The chapter reflects on the strengths and limitations of David Carpenter’s proposal to support the work of research ethics committees through consideration of the virtues required by their members. Carpenter’s approach has many strengths, responsibilising researchers and ethics committees, and increasing the scope for robust and active theoretical engagement with ethical issues. I bring two alternative perspectives on research ethics to bear on this discussion. First, I discuss work in care ethics and relational ethics, approaches to ethics that have some similarities with virtue ethics but also distinct differences. Bruce Macfarlane’s text, on which Carpenter draws, notes care ethics briefly. I offer a more detailed consideration of what this perspective can offer, both for research ethics and for the virtuous research ethics committee. This helps to identify the relationships that are missing from a virtue ethics focus. Further, a context sensitive relational approach suggests ways in which we can strengthen Carpenter’s proposals to help research ethics committees select between competing principles or virtues. Second, my research ethics expertise is in undergraduate teaching for a multidisciplinary course, and an enquiry-based learning programme, which allows students in mixed discipline groups to plan, conduct, report and present their own original social research. The research skills training provided includes an interactive introduction to research ethics, what they are for and why they matter. Since we aim to offer practical guidance to research ethics committees when they consider what they should do and how this should be done, such a first principles approach may be useful.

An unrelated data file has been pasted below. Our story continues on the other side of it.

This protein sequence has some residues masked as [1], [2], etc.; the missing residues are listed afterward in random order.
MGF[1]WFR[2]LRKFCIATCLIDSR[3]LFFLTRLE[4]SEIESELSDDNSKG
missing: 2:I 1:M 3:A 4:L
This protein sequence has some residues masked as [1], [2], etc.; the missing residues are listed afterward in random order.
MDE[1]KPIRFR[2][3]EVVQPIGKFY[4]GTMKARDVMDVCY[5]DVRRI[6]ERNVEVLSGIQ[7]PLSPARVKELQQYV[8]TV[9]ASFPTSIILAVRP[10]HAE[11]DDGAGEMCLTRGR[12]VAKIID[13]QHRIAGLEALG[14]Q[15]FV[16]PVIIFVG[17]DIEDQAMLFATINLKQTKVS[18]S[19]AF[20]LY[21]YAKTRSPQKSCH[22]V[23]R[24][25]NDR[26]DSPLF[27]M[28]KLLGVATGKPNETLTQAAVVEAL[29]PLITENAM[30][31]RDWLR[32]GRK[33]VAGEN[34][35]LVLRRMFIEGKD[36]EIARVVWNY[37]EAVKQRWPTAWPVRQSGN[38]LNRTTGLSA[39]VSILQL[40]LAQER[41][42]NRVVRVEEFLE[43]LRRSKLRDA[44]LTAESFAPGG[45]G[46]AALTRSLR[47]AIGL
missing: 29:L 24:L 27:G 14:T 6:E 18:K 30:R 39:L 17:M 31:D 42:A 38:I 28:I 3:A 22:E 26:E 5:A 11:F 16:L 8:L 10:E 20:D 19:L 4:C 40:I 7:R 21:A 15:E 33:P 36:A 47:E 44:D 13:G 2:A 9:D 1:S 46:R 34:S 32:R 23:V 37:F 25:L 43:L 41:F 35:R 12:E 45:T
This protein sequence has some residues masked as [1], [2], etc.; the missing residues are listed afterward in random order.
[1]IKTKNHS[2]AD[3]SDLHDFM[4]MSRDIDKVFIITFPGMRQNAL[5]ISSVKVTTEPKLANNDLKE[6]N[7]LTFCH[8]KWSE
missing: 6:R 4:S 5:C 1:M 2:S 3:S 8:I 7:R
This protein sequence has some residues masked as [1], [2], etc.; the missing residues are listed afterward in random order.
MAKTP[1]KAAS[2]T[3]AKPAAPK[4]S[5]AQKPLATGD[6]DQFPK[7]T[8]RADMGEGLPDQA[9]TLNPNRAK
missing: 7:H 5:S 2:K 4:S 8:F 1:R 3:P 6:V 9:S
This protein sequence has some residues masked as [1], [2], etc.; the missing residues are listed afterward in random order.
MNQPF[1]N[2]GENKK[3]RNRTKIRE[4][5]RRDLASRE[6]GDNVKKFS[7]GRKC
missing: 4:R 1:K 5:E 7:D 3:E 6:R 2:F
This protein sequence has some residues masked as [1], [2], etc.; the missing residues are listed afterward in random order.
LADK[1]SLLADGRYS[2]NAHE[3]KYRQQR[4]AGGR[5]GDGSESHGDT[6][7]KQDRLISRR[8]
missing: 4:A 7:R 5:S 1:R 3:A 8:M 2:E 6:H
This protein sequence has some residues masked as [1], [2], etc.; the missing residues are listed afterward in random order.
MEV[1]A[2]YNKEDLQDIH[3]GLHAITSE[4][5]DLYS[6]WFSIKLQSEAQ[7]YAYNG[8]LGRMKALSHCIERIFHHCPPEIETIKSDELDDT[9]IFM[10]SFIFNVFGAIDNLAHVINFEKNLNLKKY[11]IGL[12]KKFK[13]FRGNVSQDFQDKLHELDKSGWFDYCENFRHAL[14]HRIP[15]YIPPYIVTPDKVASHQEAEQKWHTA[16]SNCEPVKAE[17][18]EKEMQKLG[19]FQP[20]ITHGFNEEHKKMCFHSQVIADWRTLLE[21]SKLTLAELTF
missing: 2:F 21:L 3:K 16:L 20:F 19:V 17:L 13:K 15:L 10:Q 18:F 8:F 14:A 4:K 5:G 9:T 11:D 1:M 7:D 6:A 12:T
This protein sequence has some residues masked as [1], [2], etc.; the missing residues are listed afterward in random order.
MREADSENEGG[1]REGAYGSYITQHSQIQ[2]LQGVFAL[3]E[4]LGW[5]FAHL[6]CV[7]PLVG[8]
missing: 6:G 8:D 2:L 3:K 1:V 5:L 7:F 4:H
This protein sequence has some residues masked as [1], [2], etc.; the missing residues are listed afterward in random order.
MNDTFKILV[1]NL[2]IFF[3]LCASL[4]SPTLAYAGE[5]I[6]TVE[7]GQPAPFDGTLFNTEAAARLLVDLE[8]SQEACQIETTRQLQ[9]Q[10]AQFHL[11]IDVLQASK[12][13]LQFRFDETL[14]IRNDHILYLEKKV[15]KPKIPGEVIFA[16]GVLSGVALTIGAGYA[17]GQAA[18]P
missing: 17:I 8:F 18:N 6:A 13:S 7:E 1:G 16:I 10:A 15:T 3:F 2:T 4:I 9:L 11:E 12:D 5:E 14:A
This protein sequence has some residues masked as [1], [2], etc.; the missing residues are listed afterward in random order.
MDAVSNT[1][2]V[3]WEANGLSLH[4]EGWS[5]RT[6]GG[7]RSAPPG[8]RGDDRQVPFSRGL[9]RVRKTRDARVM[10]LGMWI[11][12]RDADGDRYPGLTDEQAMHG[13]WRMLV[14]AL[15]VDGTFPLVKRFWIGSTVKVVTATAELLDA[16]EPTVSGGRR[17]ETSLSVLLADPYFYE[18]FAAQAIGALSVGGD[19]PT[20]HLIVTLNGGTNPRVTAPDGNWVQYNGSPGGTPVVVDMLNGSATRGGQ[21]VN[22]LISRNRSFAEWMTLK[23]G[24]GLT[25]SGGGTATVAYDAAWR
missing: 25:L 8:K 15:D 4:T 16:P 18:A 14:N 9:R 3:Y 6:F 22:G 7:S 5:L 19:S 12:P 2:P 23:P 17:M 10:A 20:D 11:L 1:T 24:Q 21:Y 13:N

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Virtue Ethics in the Conduct and Governance of Social Science Research
Type: Book
ISBN: 978-1-78714-608-2

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Article
Publication date: 1 March 1993

Bruce Macfarlane and Kevin Tomlinson

Discusses the problems associated with the successful organizationof business start‐up projects at undergraduate level, includingteamwork, the involvement of mentors and…

Abstract